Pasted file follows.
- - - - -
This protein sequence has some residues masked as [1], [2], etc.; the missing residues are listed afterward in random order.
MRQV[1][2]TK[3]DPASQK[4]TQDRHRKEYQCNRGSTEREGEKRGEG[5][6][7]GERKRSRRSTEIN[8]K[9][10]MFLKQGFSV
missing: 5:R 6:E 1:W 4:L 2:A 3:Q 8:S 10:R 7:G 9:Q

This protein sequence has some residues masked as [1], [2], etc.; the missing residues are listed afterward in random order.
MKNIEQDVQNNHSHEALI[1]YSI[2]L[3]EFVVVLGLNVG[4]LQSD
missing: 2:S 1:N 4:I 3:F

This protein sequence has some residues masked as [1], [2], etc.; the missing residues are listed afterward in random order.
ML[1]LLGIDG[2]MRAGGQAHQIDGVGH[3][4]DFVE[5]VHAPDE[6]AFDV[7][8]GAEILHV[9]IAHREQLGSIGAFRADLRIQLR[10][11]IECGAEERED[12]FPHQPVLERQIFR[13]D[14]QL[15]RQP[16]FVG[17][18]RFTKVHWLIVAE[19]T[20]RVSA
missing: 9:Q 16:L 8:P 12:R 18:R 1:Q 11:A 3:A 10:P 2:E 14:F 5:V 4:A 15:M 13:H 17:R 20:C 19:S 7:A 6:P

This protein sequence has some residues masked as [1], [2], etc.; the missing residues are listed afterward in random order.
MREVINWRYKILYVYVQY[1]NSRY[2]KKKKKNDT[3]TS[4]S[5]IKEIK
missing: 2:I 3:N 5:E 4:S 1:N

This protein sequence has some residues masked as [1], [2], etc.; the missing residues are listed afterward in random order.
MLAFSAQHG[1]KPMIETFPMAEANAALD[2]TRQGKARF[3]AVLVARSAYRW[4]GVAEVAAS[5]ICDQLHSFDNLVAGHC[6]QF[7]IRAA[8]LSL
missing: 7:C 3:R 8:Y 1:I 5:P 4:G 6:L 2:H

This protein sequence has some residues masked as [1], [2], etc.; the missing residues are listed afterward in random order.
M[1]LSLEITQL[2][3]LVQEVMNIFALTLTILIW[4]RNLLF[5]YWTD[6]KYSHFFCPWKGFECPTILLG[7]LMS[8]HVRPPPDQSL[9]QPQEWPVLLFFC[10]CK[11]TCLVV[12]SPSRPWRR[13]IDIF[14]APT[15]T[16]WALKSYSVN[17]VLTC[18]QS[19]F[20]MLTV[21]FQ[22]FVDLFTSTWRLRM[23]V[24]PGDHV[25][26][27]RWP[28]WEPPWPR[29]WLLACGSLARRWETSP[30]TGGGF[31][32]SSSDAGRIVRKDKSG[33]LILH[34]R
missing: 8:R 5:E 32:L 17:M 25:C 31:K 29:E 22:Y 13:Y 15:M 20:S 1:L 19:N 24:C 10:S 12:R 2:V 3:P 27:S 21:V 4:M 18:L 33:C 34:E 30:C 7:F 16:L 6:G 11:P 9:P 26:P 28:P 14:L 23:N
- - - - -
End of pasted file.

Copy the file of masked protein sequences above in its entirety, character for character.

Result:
This protein sequence has some residues masked as [1], [2], etc.; the missing residues are listed afterward in random order.
MRQV[1][2]TK[3]DPASQK[4]TQDRHRKEYQCNRGSTEREGEKRGEG[5][6][7]GERKRSRRSTEIN[8]K[9][10]MFLKQGFSV
missing: 5:R 6:E 1:W 4:L 2:A 3:Q 8:S 10:R 7:G 9:Q

This protein sequence has some residues masked as [1], [2], etc.; the missing residues are listed afterward in random order.
MKNIEQDVQNNHSHEALI[1]YSI[2]L[3]EFVVVLGLNVG[4]LQSD
missing: 2:S 1:N 4:I 3:F

This protein sequence has some residues masked as [1], [2], etc.; the missing residues are listed afterward in random order.
ML[1]LLGIDG[2]MRAGGQAHQIDGVGH[3][4]DFVE[5]VHAPDE[6]AFDV[7][8]GAEILHV[9]IAHREQLGSIGAFRADLRIQLR[10][11]IECGAEERED[12]FPHQPVLERQIFR[13]D[14]QL[15]RQP[16]FVG[17][18]RFTKVHWLIVAE[19]T[20]RVSA
missing: 9:Q 16:L 8:P 12:R 18:R 1:Q 11:A 3:A 10:P 2:E 14:F 5:V 4:A 15:M 13:H 17:R 20:C 19:S 7:A 6:P

This protein sequence has some residues masked as [1], [2], etc.; the missing residues are listed afterward in random order.
MREVINWRYKILYVYVQY[1]NSRY[2]KKKKKNDT[3]TS[4]S[5]IKEIK
missing: 2:I 3:N 5:E 4:S 1:N

This protein sequence has some residues masked as [1], [2], etc.; the missing residues are listed afterward in random order.
MLAFSAQHG[1]KPMIETFPMAEANAALD[2]TRQGKARF[3]AVLVARSAYRW[4]GVAEVAAS[5]ICDQLHSFDNLVAGHC[6]QF[7]IRAA[8]LSL
missing: 7:C 3:R 8:Y 1:I 5:P 4:G 6:L 2:H

This protein sequence has some residues masked as [1], [2], etc.; the missing residues are listed afterward in random order.
M[1]LSLEITQL[2][3]LVQEVMNIFALTLTILIW[4]RNLLF[5]YWTD[6]KYSHFFCPWKGFECPTILLG[7]LMS[8]HVRPPPDQSL[9]QPQEWPVLLFFC[10]CK[11]TCLVV[12]SPSRPWRR[13]IDIF[14]APT[15]T[16]WALKSYSVN[17]VLTC[18]QS[19]F[20]MLTV[21]FQ[22]FVDLFTSTWRLRM[23]V[24]PGDHV[25][26][27]RWP[28]WEPPWPR[29]WLLACGSLARRWETSP[30]TGGGF[31][32]SSSDAGRIVRKDKSG[33]LILH[34]R
missing: 8:R 5:E 32:L 17:M 25:C 31:K 29:E 22:Y 13:Y 15:M 20:S 1:L 19:N 24:C 10:S 12:R 2:V 3:P 27:S 21:V 4:M 18:L 33:C 34:E 30:C 7:F 16:L 6:G 11:P 9:P 26:P 28:P 14:L 23:N